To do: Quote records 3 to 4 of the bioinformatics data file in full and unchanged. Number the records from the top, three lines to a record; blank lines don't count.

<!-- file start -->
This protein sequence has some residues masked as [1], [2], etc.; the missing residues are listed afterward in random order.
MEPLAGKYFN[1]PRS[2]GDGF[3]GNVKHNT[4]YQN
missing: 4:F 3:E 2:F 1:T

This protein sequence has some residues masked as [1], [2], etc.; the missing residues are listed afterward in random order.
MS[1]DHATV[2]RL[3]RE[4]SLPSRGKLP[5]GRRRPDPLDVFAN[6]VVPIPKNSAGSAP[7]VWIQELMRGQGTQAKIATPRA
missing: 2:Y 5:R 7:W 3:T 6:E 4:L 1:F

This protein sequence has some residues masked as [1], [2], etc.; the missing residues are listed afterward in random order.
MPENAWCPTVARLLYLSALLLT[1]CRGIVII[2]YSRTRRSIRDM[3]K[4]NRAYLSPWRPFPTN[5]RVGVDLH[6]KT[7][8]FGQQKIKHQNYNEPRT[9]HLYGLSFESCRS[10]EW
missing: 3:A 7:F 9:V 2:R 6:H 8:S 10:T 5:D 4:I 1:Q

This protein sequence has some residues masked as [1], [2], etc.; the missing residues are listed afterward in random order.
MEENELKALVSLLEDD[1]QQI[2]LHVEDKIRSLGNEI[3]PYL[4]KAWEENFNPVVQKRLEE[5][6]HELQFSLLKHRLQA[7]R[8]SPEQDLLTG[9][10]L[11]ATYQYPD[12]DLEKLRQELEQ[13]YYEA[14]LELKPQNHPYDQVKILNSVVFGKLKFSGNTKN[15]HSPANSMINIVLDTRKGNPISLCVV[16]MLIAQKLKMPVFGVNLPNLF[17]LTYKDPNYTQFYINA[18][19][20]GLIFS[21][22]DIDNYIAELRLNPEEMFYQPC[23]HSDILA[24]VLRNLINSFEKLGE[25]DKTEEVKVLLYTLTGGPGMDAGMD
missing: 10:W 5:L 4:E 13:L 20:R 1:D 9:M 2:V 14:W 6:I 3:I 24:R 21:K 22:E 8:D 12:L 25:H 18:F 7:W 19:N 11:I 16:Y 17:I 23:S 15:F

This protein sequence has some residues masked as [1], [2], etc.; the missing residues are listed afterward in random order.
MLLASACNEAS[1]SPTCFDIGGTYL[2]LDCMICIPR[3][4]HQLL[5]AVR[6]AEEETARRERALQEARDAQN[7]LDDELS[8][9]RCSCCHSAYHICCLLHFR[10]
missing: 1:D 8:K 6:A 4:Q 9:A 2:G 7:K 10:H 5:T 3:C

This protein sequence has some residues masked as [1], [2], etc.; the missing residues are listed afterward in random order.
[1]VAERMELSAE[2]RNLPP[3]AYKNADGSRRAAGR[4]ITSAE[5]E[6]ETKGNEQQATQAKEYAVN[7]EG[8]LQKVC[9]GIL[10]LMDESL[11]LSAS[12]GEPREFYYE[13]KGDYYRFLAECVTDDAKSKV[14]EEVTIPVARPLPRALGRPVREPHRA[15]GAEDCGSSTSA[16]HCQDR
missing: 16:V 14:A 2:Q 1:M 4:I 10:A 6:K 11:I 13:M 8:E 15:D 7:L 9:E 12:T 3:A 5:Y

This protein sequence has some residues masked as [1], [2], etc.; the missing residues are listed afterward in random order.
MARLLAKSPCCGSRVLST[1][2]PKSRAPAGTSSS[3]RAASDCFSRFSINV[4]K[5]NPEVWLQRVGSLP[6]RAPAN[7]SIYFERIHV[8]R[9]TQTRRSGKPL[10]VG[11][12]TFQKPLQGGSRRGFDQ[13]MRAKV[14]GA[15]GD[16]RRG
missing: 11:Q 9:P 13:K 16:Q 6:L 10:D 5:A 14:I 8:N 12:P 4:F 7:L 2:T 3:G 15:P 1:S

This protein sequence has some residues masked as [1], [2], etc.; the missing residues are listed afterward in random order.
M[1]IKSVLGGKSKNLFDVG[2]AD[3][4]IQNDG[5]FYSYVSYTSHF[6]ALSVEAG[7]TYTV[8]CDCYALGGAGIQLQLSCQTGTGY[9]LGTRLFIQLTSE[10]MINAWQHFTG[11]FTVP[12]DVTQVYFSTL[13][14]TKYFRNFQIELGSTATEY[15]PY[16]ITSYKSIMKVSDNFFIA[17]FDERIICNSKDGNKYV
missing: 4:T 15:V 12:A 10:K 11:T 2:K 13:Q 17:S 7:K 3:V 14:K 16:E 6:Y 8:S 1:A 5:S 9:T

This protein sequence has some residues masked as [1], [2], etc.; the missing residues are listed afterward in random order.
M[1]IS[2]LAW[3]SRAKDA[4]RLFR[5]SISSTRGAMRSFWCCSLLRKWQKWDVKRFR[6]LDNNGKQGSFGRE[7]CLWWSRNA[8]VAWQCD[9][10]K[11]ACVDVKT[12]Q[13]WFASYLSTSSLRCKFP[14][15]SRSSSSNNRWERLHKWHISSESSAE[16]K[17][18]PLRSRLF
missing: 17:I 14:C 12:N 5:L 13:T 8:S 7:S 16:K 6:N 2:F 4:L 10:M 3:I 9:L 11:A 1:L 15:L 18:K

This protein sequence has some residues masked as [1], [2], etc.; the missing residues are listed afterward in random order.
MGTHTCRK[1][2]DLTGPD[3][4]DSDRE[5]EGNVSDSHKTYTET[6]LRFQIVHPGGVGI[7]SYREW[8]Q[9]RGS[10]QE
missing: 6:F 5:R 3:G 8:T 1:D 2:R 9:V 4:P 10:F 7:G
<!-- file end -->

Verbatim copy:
This protein sequence has some residues masked as [1], [2], etc.; the missing residues are listed afterward in random order.
MPENAWCPTVARLLYLSALLLT[1]CRGIVII[2]YSRTRRSIRDM[3]K[4]NRAYLSPWRPFPTN[5]RVGVDLH[6]KT[7][8]FGQQKIKHQNYNEPRT[9]HLYGLSFESCRS[10]EW
missing: 3:A 7:F 9:V 2:R 6:H 8:S 10:T 5:D 4:I 1:Q

This protein sequence has some residues masked as [1], [2], etc.; the missing residues are listed afterward in random order.
MEENELKALVSLLEDD[1]QQI[2]LHVEDKIRSLGNEI[3]PYL[4]KAWEENFNPVVQKRLEE[5][6]HELQFSLLKHRLQA[7]R[8]SPEQDLLTG[9][10]L[11]ATYQYPD[12]DLEKLRQELEQ[13]YYEA[14]LELKPQNHPYDQVKILNSVVFGKLKFSGNTKN[15]HSPANSMINIVLDTRKGNPISLCVV[16]MLIAQKLKMPVFGVNLPNLF[17]LTYKDPNYTQFYINA[18][19][20]GLIFS[21][22]DIDNYIAELRLNPEEMFYQPC[23]HSDILA[24]VLRNLINSFEKLGE[25]DKTEEVKVLLYTLTGGPGMDAGMD
missing: 10:W 5:L 4:E 13:L 20:R 1:D 9:M 2:V 14:W 6:I 3:I 24:R 21:K 22:E 8:D 12:L 25:H 18:F 7:W 19:N 11:I 16:Y 17:I 23:S 15:F